Thus endeth a poxy summer

Today I didn’t run the Dublin City Marathon. I didn’t come in under four hours. I’m not bruised and sore. I didn’t get the endorphin rush that comes with scraping over the line and I didn’t raise a shedload of cash for Down Syndrome Ireland and St Michael’s House. Gah! I didn’t get to look like this bundle of pent-up energy from four years back. And what an unstoppable force he is. Coiled tight like a… like a dishrag.

So no marathon 08. The writing was put on the wall back in summer. Tuesday 22nd July, while I was visiting my father in hospital, I got a phone call. He’d just had a quadruple bypass. Last thing he needed to hear was how my employer of fourteen years was closing down and laying all the staff off. I didn’t especially need to hear it myself. Luckily (for Pops at least) my guardian angel had conveniently arranged for me to leave my phone on the driver’s seat of the car on a dodgy side street, in full view of every pigeon-necked shoe-shuffling skanger in Dublin 7.

Well done Archangel Nokia. Because of you Dad didn’t get to have a pained reaction and wander off towards the light as he watched me take that phone call. And it also meant that I had a car seat under my ass when I got to hear the news.

We were given six weeks.

It’s hard to quantify the feeling. It felt like a chasm had opened up beneath me. No, not opened up. Revealed itself. A big, grinning maw of spikes and jagged rocks far below that had always been there, but fourteen good years on the front tit kept me from seeing it. Well it was there now, and it would never not be there again. The grip of friendships felt suddenly tenuous. The long cycle up the road to home (our suddenly threatened home) made me feel that every single neighbour knew my shame and inadequacy, and was secretly indifferent. Nobody had any idea, but that didn’t stop me from feeling intensely watched. First there’s a paralysis, then there’s a frantic burst of misdirected energy and all the while there’s a feeling like the world has gently fallen away and you’ve got too much caffeine in your system. We’ll lose the house! What the hell’s going to happen with the kids? They’re babies! Jacob can’t look after himself HE CAN’T LOOK AFTER HIMSELF!!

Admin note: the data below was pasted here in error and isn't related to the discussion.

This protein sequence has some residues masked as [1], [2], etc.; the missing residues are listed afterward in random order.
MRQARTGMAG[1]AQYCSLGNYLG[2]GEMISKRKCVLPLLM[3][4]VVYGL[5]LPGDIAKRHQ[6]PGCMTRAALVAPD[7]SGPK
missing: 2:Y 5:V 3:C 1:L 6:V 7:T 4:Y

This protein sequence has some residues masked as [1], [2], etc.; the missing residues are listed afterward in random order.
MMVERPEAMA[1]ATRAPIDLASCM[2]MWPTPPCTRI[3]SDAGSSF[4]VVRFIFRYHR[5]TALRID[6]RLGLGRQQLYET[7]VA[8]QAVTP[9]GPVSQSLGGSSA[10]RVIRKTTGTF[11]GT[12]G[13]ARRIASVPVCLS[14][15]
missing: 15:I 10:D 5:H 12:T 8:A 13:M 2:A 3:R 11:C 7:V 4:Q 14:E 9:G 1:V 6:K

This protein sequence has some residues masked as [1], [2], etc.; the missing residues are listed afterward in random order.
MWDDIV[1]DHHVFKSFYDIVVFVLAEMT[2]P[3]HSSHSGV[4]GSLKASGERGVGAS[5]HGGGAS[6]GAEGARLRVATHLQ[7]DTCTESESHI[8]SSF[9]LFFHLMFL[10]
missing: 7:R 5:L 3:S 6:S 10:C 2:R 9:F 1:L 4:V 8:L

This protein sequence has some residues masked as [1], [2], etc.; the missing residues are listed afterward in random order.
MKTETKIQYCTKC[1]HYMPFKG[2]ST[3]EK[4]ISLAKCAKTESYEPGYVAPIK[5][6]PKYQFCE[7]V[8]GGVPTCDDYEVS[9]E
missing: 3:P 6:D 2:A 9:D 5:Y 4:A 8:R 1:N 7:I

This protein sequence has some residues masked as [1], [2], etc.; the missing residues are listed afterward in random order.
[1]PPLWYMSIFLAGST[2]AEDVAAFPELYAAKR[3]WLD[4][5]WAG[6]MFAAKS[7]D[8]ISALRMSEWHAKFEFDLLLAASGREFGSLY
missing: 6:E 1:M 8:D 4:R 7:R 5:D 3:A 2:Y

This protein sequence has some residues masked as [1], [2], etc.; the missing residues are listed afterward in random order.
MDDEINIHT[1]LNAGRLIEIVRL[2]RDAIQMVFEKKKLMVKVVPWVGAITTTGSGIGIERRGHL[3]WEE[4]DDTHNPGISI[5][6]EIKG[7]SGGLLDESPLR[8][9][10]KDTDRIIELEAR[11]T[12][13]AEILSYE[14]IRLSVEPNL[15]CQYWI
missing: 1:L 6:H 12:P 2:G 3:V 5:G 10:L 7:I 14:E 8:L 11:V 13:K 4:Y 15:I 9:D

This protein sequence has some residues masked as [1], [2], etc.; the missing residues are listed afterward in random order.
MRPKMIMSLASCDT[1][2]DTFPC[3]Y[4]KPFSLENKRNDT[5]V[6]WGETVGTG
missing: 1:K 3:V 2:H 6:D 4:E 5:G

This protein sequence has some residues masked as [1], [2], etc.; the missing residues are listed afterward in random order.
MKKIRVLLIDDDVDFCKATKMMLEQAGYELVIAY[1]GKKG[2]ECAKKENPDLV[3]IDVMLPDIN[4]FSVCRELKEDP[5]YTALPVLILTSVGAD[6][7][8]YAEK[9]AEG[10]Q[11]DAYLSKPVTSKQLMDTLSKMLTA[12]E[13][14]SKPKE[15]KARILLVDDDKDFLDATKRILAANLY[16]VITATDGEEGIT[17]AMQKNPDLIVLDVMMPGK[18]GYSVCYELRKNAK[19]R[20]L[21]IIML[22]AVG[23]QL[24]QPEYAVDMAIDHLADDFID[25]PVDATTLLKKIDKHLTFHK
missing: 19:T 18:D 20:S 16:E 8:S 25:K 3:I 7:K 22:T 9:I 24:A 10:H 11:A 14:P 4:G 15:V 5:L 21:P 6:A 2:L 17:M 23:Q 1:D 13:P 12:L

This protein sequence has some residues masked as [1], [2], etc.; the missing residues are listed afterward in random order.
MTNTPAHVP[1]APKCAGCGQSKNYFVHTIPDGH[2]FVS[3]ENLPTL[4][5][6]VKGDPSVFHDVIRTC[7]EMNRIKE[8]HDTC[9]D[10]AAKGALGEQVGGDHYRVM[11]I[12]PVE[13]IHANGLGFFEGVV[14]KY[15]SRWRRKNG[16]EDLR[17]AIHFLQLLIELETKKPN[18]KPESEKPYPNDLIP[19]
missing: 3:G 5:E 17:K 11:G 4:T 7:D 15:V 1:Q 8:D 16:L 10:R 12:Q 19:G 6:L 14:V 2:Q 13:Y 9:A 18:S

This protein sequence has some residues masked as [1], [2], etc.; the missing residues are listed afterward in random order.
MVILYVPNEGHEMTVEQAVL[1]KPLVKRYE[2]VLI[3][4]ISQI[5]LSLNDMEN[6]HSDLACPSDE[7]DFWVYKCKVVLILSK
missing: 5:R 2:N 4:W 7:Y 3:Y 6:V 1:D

It takes a lot to make me lose sleep. But I lost sleep. With spectacular timing the builders had just started the attic conversion, so we were all homeless vagabonds crashing in the houses of whichever family members were on holiday right then. Jacob had just been discharged from hospital, Dad was starting the slow road to discovery and I was standing on a tightrope high above it all. So marathon training kinda came undone at that point.

My apologies to those who pledged and gave cash and to those who offered me such good encouragement. A plan is being formulated and the roads will not be safe from me for much longer. And the rest of this story is already on the boil.